The shares on Monday closed at $18.40, but had hit an intraday high of $18.75
Hedge fund Caerus Investors pushed Kate Spade in November to consider putting itself up for sale. In late December, WWD noted that speculation had centered on Coach and Kors, mostly because the chief executives of those brands have already expressed a desire to make an acquisition. At the time, neither executives for Kate, Coach nor Kors could be reached for comment. Kate is working with Perella Weinberg on identifying potential buyers.
The attention on Coach and Kors as possible buyers make sense, since all three are direct competitors in the handbag market, and an acquisition by one will give it increase market share in the sector over the other.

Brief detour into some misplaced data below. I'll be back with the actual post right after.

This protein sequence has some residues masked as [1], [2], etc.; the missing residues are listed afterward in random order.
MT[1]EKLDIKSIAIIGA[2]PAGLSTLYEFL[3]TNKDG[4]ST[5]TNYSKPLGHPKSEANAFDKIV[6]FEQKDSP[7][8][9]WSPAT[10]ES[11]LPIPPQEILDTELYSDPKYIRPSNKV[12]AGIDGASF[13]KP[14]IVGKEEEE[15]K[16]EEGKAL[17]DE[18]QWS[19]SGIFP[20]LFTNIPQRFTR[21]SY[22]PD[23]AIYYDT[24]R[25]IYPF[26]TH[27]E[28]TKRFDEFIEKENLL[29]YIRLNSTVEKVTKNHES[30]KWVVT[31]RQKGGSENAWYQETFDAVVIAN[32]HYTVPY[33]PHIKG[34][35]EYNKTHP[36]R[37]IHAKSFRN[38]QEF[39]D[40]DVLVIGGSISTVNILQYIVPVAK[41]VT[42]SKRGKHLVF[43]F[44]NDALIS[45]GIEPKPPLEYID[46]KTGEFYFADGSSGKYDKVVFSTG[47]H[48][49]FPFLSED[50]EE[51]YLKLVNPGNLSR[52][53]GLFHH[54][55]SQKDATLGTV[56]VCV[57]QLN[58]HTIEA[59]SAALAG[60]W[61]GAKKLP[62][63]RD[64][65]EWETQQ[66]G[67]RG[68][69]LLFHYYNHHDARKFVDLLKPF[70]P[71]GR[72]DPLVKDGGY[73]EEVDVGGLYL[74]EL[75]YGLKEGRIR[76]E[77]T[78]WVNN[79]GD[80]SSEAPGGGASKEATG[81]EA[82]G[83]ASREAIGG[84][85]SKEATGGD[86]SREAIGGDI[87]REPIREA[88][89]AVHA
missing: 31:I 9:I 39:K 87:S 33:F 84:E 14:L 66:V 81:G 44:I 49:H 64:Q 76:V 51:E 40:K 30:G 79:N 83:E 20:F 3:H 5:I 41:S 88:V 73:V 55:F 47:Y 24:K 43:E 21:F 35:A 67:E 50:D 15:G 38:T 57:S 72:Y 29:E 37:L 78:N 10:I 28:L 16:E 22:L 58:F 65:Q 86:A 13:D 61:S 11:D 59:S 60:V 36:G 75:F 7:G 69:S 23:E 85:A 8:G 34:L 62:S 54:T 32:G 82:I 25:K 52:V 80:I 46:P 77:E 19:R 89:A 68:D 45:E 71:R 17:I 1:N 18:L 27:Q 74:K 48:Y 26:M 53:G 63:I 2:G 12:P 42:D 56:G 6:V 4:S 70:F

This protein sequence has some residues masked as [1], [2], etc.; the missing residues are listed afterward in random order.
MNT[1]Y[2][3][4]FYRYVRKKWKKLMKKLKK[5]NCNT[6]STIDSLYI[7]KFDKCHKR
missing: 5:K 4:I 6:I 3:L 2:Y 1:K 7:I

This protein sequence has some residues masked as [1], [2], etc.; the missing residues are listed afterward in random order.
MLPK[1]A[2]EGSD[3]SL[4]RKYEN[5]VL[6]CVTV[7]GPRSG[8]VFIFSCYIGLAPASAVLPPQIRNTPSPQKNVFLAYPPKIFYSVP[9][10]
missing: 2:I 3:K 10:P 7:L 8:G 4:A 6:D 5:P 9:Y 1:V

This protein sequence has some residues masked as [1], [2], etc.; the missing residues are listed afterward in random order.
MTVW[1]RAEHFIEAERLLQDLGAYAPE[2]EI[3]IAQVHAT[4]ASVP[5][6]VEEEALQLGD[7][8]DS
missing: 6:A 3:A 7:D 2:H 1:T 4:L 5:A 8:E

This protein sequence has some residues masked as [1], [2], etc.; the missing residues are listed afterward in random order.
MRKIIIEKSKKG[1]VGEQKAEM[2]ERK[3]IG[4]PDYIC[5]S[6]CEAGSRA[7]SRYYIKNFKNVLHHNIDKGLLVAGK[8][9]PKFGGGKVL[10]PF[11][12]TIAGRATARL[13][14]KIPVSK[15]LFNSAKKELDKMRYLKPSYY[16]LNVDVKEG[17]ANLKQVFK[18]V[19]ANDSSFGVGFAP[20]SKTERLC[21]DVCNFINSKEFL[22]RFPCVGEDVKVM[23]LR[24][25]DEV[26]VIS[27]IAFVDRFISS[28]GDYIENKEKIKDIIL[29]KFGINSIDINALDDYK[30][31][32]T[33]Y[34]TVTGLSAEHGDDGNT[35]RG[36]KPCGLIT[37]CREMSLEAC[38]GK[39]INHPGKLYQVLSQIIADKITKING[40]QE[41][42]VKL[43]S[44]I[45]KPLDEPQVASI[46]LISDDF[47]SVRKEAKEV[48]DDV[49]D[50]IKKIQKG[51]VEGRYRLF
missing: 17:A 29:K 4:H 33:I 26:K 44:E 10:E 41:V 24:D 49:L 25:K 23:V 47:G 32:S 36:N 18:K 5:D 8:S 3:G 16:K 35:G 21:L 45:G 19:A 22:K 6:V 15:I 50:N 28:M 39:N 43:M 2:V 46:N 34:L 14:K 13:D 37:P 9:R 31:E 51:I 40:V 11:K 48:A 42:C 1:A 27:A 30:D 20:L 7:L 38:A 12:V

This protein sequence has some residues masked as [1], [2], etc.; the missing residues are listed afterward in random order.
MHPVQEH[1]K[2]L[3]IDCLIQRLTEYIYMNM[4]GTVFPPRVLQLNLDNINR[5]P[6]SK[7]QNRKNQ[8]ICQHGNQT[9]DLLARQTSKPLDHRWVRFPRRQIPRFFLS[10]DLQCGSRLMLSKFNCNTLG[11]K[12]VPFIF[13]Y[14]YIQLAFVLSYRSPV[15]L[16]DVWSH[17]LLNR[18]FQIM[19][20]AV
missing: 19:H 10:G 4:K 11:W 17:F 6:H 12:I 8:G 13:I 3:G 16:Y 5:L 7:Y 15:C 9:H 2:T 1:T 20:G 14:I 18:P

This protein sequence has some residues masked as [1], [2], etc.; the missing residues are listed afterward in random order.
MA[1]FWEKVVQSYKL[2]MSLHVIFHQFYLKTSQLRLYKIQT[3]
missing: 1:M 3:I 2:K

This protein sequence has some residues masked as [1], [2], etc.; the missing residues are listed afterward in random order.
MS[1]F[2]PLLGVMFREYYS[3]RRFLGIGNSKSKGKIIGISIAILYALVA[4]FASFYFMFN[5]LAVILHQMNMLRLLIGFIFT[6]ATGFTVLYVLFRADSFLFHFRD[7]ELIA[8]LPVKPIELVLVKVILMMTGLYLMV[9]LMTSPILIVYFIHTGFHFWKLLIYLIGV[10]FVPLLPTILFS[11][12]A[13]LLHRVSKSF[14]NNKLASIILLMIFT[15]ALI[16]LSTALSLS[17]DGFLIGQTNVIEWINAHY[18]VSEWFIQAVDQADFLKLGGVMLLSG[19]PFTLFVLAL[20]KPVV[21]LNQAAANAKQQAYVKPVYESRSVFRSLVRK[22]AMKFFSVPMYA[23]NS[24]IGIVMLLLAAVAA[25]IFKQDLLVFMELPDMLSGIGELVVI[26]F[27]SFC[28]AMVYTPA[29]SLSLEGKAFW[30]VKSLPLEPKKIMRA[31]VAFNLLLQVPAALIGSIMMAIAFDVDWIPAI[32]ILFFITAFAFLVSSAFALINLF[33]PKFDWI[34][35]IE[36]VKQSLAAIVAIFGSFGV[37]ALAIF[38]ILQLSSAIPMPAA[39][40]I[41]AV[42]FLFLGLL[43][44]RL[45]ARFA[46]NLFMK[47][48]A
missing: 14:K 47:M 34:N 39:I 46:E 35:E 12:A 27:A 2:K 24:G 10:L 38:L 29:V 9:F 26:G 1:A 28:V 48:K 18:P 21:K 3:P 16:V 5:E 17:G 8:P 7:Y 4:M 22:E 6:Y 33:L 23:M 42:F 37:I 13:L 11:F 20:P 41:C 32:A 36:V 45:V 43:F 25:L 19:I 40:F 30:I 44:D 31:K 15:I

In a research note Monday by Cowen & Co.’s Oliver Chen, he said that 2017 “will be a tough year for the entire handbag and accessory category as consumers shift spend into beauty, health & wellness and experiences.” He also noted that distribution rationalization and the lack of an emerging new “it-bag” styles may drive flat sector growth.
As for Coach and Kors as possible suitors, he said Coach’s in-store execution, outlet renovation program and supply chain would be the key benefits for Kate.
With Kors, Kate would benefit from expertise in “international and fashion content, and wearables plus cosmetics would also be potential synergies.”
Chen also believed that financial buyers and luxury goods firms such as LVMH, Kering and Richemont would also likely take a look, although he noted that luxury goods firms tend to prefer ownership in brands with longer heritages. He also said there’s an 80 percent chance a deal could happen in the first half of 2017.